Do I need a bootloader or not? - ATMEGA328P-AUR

Working on a PCB business card with an OLED screen displaying my company position, name & email with also a easter egg game of snake involved, this is all controlled via 2 capacitive touch sensors & uses the ATMEGA328P-AU for the brains.

I'm currently playing with the arduino uno creating the code on adafruit's 128x64 OLED screen; however due to spacing issues the OLED screen I'm using is 256x64 and thus I won't be able to fully try out my code on the 128x64 without programming the ATMEGA328P-AUR directly

The problems I'm facing though are:

  1. How do I program the chip via the arduino
  2. Do I need a bootloader or not?

The reasoning behind problem 2 is all I want the card to do is light up some LEDS, display my company information on the OLED and load up a bonus easter egg game of snake, so I wonder if I actually need the bootloader or not as I don't intend to update the code once its done.

I also saw a previous thread talking about the ATiny85 about whether they needed a a bootloader or not, in the end they got Digikey to preload a bootloader and their code, however there was a suggestion to not require a boot loader, so I wondered what would be result in my case.

Additionally I wish to add that I'm trying to avoid placing headers/thru holes for programming and debugging when I'm done.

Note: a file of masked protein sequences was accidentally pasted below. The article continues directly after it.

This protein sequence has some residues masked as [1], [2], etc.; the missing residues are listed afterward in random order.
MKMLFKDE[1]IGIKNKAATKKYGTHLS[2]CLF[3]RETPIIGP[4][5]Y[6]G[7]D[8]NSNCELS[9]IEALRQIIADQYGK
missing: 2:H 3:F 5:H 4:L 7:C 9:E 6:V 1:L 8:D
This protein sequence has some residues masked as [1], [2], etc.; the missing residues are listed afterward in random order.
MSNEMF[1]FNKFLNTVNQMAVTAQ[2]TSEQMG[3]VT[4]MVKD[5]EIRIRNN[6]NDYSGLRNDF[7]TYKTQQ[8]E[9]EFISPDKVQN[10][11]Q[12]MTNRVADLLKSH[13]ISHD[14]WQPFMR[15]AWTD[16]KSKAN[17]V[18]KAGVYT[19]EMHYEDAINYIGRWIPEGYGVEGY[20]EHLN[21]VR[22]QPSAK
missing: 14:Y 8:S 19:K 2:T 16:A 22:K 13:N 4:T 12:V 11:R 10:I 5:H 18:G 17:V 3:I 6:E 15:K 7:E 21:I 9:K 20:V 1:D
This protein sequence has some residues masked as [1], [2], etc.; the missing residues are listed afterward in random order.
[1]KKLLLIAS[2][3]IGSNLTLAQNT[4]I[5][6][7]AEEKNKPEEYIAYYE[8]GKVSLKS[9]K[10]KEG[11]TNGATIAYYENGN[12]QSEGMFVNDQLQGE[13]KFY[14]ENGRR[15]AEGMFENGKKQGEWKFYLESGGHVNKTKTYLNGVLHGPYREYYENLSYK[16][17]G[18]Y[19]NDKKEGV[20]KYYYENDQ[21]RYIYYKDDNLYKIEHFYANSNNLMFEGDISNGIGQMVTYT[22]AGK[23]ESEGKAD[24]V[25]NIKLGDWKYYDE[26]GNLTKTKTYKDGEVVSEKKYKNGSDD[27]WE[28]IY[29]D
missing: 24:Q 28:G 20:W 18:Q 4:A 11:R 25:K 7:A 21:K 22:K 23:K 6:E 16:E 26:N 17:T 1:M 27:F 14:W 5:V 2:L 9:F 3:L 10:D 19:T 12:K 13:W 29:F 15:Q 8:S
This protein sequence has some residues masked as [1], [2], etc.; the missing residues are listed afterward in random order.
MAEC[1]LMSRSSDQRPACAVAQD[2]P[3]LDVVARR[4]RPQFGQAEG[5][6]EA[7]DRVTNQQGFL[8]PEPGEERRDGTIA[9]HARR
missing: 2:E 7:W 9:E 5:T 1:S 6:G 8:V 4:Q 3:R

I'll do it for the 1st 2 so I can trouble shoot and test the code, but any future iterations will not have any programming pins and I hope will be directly preprogrammed to the ATMEGA328P-AUR chip, which is why I wonder if I should have a bootloader or not.

You do not need a bootloader if you use an ISP programmer. This one from Pololu is by far the best I've ever used.

So in short, I would buy the ISP programmer from Pololu & create some temporary header pins for sending and testing my code on the PCB.

Then once I'm finished, I just need to remove the header pins and I'm sorted?

No need to actually fit header pins.

Put a row of 0.1" holes for a pin header near one edge of the PCB and connect your programmer to it with the small spring test clips\hooks , they do fit nicely in the holes.

You can do this either with the standard serial bootloader or the pins for the ISP.

I also use the 0.1" holes method, but I use a 3x2 double sided mail header to mate with the plug. Just hold it tight and it works fine. If the upload fails due to a bad contact, just reposition and try again.

That is, 2x3pin sections of this:

I opted for the male Shrouded header in the end, the same used on the AVR programmer 2.1.

Its just easier especially as the programmer comes with a female to female 2x3 shrouded header.

'male Shrouded header' ?

How does that work with a 'Male PCB business card with an OLED screen'

So its not a 'business card' but a somewhat fatter design ?